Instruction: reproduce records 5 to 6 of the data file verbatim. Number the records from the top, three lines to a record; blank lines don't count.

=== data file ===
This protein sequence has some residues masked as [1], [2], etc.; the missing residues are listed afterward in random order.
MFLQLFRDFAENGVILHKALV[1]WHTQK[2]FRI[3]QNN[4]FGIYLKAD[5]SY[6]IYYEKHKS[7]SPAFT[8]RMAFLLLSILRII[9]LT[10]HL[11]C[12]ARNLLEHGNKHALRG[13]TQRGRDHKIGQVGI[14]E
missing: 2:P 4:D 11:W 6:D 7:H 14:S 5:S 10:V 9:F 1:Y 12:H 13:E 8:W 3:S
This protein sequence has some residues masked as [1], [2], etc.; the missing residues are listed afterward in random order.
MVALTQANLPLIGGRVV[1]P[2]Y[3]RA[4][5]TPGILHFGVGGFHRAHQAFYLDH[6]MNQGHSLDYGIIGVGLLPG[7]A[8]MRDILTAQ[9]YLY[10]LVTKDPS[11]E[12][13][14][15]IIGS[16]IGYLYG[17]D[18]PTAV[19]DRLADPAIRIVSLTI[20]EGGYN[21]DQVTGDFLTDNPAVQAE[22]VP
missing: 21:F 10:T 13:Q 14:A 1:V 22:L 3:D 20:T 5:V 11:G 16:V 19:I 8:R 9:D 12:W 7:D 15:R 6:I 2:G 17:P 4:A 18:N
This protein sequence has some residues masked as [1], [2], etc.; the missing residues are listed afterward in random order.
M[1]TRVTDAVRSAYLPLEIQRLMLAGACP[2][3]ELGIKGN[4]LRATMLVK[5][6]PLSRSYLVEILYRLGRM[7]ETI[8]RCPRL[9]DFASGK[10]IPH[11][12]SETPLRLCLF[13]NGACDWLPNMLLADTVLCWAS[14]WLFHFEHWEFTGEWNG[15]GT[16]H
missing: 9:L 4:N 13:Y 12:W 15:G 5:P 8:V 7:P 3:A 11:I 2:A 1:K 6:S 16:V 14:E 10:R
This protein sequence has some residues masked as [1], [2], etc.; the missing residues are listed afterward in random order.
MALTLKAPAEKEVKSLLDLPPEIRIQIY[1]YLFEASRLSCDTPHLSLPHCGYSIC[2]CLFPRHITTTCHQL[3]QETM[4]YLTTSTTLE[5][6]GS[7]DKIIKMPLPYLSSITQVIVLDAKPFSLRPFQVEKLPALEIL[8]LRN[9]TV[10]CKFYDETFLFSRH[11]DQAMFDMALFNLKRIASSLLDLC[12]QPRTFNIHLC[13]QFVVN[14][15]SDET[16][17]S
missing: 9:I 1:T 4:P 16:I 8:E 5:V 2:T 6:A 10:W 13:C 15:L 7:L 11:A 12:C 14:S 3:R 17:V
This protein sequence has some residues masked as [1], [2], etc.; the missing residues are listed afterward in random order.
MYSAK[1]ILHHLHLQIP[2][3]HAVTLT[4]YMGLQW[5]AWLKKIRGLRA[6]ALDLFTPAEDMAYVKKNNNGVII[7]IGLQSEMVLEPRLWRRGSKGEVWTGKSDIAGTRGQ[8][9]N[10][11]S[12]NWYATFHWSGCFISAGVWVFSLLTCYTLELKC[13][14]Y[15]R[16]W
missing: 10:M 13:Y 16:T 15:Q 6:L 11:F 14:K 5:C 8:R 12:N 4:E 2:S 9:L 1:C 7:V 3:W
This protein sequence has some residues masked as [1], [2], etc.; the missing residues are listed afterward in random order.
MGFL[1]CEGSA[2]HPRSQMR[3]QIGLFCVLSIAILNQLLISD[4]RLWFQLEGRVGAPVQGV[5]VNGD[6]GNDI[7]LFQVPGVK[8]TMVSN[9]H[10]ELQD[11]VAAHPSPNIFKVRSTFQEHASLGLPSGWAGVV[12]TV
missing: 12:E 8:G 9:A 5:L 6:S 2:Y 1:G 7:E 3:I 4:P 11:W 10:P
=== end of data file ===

This protein sequence has some residues masked as [1], [2], etc.; the missing residues are listed afterward in random order.
MYSAK[1]ILHHLHLQIP[2][3]HAVTLT[4]YMGLQW[5]AWLKKIRGLRA[6]ALDLFTPAEDMAYVKKNNNGVII[7]IGLQSEMVLEPRLWRRGSKGEVWTGKSDIAGTRGQ[8][9]N[10][11]S[12]NWYATFHWSGCFISAGVWVFSLLTCYTLELKC[13][14]Y[15]R[16]W
missing: 10:M 13:Y 16:T 15:Q 6:L 11:F 14:K 5:C 8:R 12:N 4:E 2:S 9:L 1:C 7:V 3:W
This protein sequence has some residues masked as [1], [2], etc.; the missing residues are listed afterward in random order.
MGFL[1]CEGSA[2]HPRSQMR[3]QIGLFCVLSIAILNQLLISD[4]RLWFQLEGRVGAPVQGV[5]VNGD[6]GNDI[7]LFQVPGVK[8]TMVSN[9]H[10]ELQD[11]VAAHPSPNIFKVRSTFQEHASLGLPSGWAGVV[12]TV
missing: 12:E 8:G 9:A 5:L 6:S 2:Y 1:G 7:E 3:I 4:P 11:W 10:P